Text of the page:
There are concrete reasons why law firms should strive to be diverse, including (1) client requirements, (2) improved recruitment, and (3) perception in the legal community. Becoming more diverse assists law firms in generating business, recruiting attorneys, and improving their brand. Various studies and observations suggest that businesses become more competitive when they are more diverse:[55]
  • A study by Dow Jones of more than twenty thousand venture-backed companies over a five-year period found that those companies with at least one woman executive were more likely to succeed than those with only men in leadership positions.[56]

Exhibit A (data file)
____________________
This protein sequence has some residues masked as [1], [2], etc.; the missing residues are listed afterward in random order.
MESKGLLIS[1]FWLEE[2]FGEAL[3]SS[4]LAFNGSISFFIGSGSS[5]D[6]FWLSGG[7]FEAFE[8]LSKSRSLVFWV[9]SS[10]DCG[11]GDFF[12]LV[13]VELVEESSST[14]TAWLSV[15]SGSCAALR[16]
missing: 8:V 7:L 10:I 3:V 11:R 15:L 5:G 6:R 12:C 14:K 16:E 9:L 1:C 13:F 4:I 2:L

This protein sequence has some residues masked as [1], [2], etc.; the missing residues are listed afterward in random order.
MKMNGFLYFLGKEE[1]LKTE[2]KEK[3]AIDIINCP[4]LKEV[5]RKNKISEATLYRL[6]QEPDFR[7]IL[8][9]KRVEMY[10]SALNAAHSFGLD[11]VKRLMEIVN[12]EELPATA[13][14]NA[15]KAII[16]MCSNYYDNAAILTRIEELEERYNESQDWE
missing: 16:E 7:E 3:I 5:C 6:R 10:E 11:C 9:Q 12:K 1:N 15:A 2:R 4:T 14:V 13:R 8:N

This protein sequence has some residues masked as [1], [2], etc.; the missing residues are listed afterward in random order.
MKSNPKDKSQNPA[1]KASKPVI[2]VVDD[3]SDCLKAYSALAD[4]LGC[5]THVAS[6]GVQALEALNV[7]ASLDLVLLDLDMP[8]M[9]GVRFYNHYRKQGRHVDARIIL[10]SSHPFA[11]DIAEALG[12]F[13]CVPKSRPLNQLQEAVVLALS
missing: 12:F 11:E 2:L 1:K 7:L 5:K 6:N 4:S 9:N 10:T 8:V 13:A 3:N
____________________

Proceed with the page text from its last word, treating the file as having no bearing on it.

• “According to research from the Center for Talent Innovation, employees at organizations with 2-D diversity [two dimensions of diversity, covering inherent (gender, ethnicity, and sexual orientation) and acquired (skills and education)] traits are 45% likelier to report a growth in market share over the previous year and 70% likelier to report that the firm captured a new market.”[57]
  • A Credit Suisse study found that companies with higher female representation at the board level or in top management exhibited higher returns on equity, higher valuations, and higher payout ratios.[58]
  • Firms “that invest in diversity and understand the changing landscape” will derive competitive advantage, says Tom Sager, former general counsel at DuPont Co. and partner at Ballard Spahr LLP. “The demographics are so obvious to all now, and to be successful, over time you’re going to have to be a leader in this space, particularly as corporations wise up and understand that a lot of the work they do with the external world is done through their law firms.”[59]